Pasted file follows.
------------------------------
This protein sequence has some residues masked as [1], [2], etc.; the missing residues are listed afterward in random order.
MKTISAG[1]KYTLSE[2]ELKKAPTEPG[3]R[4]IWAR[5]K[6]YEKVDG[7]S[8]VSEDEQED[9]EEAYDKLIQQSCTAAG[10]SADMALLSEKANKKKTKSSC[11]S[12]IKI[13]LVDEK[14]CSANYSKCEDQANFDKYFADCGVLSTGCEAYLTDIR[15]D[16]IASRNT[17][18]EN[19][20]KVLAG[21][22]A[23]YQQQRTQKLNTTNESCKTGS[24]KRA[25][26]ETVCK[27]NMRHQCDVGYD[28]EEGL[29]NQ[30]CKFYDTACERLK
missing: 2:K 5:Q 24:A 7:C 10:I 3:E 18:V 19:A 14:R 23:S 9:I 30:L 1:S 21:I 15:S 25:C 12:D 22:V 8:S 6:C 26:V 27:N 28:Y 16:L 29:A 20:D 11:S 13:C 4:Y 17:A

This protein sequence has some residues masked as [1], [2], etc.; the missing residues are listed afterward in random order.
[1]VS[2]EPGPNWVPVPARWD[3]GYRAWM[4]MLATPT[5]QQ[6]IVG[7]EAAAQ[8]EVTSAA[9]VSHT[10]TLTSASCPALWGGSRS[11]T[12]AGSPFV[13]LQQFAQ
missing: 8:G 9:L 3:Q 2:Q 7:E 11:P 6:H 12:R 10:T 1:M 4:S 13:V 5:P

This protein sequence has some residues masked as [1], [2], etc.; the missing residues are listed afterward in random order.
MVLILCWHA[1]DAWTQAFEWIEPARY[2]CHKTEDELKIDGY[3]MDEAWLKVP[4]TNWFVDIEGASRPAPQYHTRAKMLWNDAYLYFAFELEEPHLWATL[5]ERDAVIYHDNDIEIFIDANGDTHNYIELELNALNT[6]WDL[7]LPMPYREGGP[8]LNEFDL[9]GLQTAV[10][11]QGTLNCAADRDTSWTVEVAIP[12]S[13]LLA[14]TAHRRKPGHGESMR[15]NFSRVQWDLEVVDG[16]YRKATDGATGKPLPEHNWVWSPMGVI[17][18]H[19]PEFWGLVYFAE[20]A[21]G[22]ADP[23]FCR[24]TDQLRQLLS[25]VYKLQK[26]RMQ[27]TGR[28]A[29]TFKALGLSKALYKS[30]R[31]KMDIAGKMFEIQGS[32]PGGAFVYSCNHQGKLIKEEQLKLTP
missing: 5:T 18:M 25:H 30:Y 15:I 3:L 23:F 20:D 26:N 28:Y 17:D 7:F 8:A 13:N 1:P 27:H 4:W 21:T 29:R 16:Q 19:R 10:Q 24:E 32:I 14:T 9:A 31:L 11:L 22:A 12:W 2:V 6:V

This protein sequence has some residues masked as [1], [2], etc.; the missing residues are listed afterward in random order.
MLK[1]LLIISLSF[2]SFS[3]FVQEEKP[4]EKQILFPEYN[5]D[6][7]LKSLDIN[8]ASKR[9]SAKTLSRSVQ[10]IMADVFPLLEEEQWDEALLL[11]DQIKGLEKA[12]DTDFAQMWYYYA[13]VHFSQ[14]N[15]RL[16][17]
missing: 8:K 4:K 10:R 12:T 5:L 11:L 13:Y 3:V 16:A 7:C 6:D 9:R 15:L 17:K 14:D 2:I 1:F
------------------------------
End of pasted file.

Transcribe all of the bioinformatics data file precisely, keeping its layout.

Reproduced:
This protein sequence has some residues masked as [1], [2], etc.; the missing residues are listed afterward in random order.
MKTISAG[1]KYTLSE[2]ELKKAPTEPG[3]R[4]IWAR[5]K[6]YEKVDG[7]S[8]VSEDEQED[9]EEAYDKLIQQSCTAAG[10]SADMALLSEKANKKKTKSSC[11]S[12]IKI[13]LVDEK[14]CSANYSKCEDQANFDKYFADCGVLSTGCEAYLTDIR[15]D[16]IASRNT[17][18]EN[19][20]KVLAG[21][22]A[23]YQQQRTQKLNTTNESCKTGS[24]KRA[25][26]ETVCK[27]NMRHQCDVGYD[28]EEGL[29]NQ[30]CKFYDTACERLK
missing: 2:K 5:Q 24:A 7:C 10:I 3:E 18:V 19:A 14:R 23:S 9:I 30:L 1:S 21:I 15:S 25:C 12:D 22:V 8:S 6:C 26:V 27:N 28:Y 16:L 29:A 20:D 11:S 13:C 4:Y 17:A

This protein sequence has some residues masked as [1], [2], etc.; the missing residues are listed afterward in random order.
[1]VS[2]EPGPNWVPVPARWD[3]GYRAWM[4]MLATPT[5]QQ[6]IVG[7]EAAAQ[8]EVTSAA[9]VSHT[10]TLTSASCPALWGGSRS[11]T[12]AGSPFV[13]LQQFAQ
missing: 8:G 9:L 3:Q 2:Q 7:E 11:P 6:H 12:R 10:T 1:M 4:S 13:V 5:P

This protein sequence has some residues masked as [1], [2], etc.; the missing residues are listed afterward in random order.
MVLILCWHA[1]DAWTQAFEWIEPARY[2]CHKTEDELKIDGY[3]MDEAWLKVP[4]TNWFVDIEGASRPAPQYHTRAKMLWNDAYLYFAFELEEPHLWATL[5]ERDAVIYHDNDIEIFIDANGDTHNYIELELNALNT[6]WDL[7]LPMPYREGGP[8]LNEFDL[9]GLQTAV[10][11]QGTLNCAADRDTSWTVEVAIP[12]S[13]LLA[14]TAHRRKPGHGESMR[15]NFSRVQWDLEVVDG[16]YRKATDGATGKPLPEHNWVWSPMGVI[17][18]H[19]PEFWGLVYFAE[20]A[21]G[22]ADP[23]FCR[24]TDQLRQLLS[25]VYKLQK[26]RMQ[27]TGR[28]A[29]TFKALGLSKALYKS[30]R[31]KMDIAGKMFEIQGS[32]PGGAFVYSCNHQGKLIKEEQLKLTP
missing: 5:T 18:M 25:H 30:Y 15:I 3:L 23:F 20:D 26:N 28:Y 17:D 7:F 8:A 13:N 1:P 27:H 4:W 21:T 29:R 16:Q 19:R 10:Q 24:E 32:I 14:T 9:A 31:L 11:L 22:A 12:W 2:V 6:V

This protein sequence has some residues masked as [1], [2], etc.; the missing residues are listed afterward in random order.
MLK[1]LLIISLSF[2]SFS[3]FVQEEKP[4]EKQILFPEYN[5]D[6][7]LKSLDIN[8]ASKR[9]SAKTLSRSVQ[10]IMADVFPLLEEEQWDEALLL[11]DQIKGLEKA[12]DTDFAQMWYYYA[13]VHFSQ[14]N[15]RL[16][17]
missing: 8:K 4:K 10:R 12:T 5:L 11:L 13:Y 3:V 16:A 7:C 6:D 9:R 15:L 17:K 14:D 2:I 1:F